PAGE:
Selection of New National Leaders in Laos Indicates Tilt to Vietnam

Vientiane..jpg This picture taken on February 9, 2015 shows people walking by shops at a street market in Vientiane.

With the selection of new national leaders and the arrests of some old ones, Laos appears to be cementing its ties to Vietnam as it is attempting to blunt Beijing’s push to exert more influence over the country.

The results of the election for the new party central committee are expected to be announced in Vientiane soon with Bounnhang Vorachit getting the nod for president and Thongloun Sisoulith getting tapped for prime minister. National Assembly chairwoman and former central bank governor Pany Yathotu could also get the nod for vice president.

Current President Choummaly Sayasone, Prime Minister Thongsing Thammavong, and Deputy Prime Miniester Somsavat Lengsavad are expected to retire, opening the way for the changes.

That new slate at the top of the secretive one-party state are all viewed to be pro-Hanoi while those who are exiting have been allied with the Chinese.

“It is clear that after the regime of President Choumaly Sayasone and Deputy Prime Minister Somsavat Lengsavad there is no pro-Chinese group,” a retired Lao soldier with close to the Ministry of National Defense, told RFA’s Lao Service today.

“Before the 10th Party Congress, Vietnamese national leaders often visited and worked in Laos, and I have seen groups of Lao leaders work closely with their Vietnamese counterparts indicating that Vietnam -- who is a big brother to Laos -- wants to get involved in the election of the new party central committee because it wants to kick out the pro-Chinese leaders,” he added.

Indications of impatience

There are other indications that the current regime’s tilt toward Beijing is raising concerns among the country’s ruling elite.

In an indication that the out-going regime has been discredited, the former minister of finance Phouphet Khamphounvong and Somphao Phaysith, governor of the central bank, who have close ties to those leaders have been arrested for corruption. Somphao Phaysith was arrested today, RFA has learned, while Phouphet Khamphounvong was arrested in December.

The out-going regime is also shouldering the blame for Laos economic woes and the country’s rampant corruption, said an official with a civil society organization who spoke with RFA on condition of anonymity.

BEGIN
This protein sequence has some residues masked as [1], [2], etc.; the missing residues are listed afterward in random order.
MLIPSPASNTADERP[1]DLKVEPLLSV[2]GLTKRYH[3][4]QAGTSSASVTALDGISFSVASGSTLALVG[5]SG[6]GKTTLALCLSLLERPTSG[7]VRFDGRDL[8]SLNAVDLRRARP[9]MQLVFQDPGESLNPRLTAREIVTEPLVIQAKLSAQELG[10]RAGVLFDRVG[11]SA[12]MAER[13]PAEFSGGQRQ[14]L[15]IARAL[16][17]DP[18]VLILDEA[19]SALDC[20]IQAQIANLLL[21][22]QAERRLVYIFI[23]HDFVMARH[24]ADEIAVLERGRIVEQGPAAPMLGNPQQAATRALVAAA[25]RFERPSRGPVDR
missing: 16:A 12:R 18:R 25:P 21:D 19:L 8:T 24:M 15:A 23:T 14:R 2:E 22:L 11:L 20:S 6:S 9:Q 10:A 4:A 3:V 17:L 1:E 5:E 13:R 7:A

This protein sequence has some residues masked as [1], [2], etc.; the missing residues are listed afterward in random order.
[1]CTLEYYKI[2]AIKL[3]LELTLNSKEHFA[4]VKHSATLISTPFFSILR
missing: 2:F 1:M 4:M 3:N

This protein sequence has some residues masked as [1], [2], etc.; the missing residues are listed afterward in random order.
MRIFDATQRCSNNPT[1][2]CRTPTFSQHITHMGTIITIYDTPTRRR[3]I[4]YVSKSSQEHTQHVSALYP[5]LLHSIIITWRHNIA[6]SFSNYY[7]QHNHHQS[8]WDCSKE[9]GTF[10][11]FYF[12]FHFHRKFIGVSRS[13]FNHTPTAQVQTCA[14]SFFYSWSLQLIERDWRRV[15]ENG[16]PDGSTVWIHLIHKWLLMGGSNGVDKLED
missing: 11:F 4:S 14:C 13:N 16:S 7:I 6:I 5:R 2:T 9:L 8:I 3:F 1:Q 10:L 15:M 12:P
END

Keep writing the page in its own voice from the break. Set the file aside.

“For five years, under these three leaders the economic crisis has worsened so much that state employees do not get paid for two to three months,” the official said.

The three leaders work hand-in-hand to protect each others’ personal economic interest, the official explained.

“If Choummaly inspects Somsavat for giving a Chinese investor a land concession for an economic zone, then Choummaly gets involved in illegal logging,” he said. “Thongsing also has problems with conflicts of interest – getting his family road construction projects in Vientiane -- so how can he inspect others?”

Railway questions raised

The selection of a new slate of leaders also raises questions about the controversial high-speed Lao-China railway. Earlier this month Vientiane and Beijing agreed on the interest rate for a U.S. $480 million Chinese-backed loan to help build the U.S. $7 billion project. A ground-breaking ceremony was conducted in Vientiane on Jan. 2.

The railway forms part of a larger 3,000-kilometer regional rail link that will run from Kunming in southern China’s Yunnan province through Laos, Thailand and Malaysia to Singapore. While the rail line is expected to give the underdeveloped, landlocked nation an economic boost, questions have been raised about its costs.

“The question is: Will the Laos-China railway project continue going smooth or will it face barriers after Choummaly and Somsavat are kicked off?” the official said. “The future of this project might have uncertainty and anything can be changed, but who knows?”

Lao citizens expressed appear skeptical and doubt if the new group of leaders can make changes.

“I still hesitate to trust that the new leaders can resolve problems of economic crisis and corruption because the new leaders are under the same party – it is like old wine in the new bottle,” said one Vientiane resident. “I find it hard to believe that they will work for the people rather than the party.”

Reported by RFA’s Lao Service. Translated by Ounkeo Souksavanh. Written in English by Brooks Boliek.


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